“I’m from Atlanta, born and raised. I’m a child of the SCLC. People love to quote King when we talk about civil rights in America, about enduring the racial reckonings of 2020.”
The quote Danielle Deadwyler centres on today is “dangerous unselfishness”. Taking a stand may be difficult, uncomfortable, risky – but it is right. The 39-year-old actor is one of the fastest rising stars in the industry. She stole every scene as Cuffee in revisionist western The Harder They Fall and her latest, thriller The Devil to Pay, confirms her incredible screen presence. Her roles explore “all kinds of interpretations of beingness”.
In The Devil to Pay she plays Lemon Cassidy, a small-time farmer left in an impossible position when she has to pay a debt left by her husband to protect her son from the vicious Runion clan. Events quickly spiral out of control. The lengths she has to go to exact revenge and retribution are extreme but unavoidable in the circumstances.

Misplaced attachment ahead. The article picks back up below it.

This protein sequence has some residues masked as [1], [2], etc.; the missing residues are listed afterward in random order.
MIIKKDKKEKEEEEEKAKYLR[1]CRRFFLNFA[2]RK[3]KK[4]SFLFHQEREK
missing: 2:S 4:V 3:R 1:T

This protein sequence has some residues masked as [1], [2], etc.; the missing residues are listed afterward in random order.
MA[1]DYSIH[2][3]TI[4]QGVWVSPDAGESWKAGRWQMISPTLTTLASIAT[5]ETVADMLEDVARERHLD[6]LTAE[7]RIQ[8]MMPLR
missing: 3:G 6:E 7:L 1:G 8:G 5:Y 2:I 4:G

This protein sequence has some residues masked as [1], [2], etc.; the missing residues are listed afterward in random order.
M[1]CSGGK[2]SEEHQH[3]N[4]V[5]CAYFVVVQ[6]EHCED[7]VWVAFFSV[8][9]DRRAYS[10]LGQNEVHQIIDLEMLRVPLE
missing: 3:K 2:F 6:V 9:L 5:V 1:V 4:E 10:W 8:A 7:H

“People don’t necessarily want to be that way, the violence comes when they feel that there is no other choice,” Deadwyler says. “Oppression and poverty, those states of being aren’t just born unto themselves, they come from something. Lemon is coming from a place of being pushed to the wall. When you push people too far, they have to revolt, they have to rebel. It’s a cycle that persists in American culture and American society.”
We’re speaking days after the anniversary of the Capitol riots, carried out by people who might also say they had been pushed too far and had to revolt.
“I’m not a historian but I am aware of certain things,” she says. “Communities continue to fight against structures that try to restrict what it means to live in this democracy. The January 6 rioters are the opposition. Theirs is a falsehood that is created in some wack-ass imagination on what it means to live in this democracy. That was terrorism on democracy.”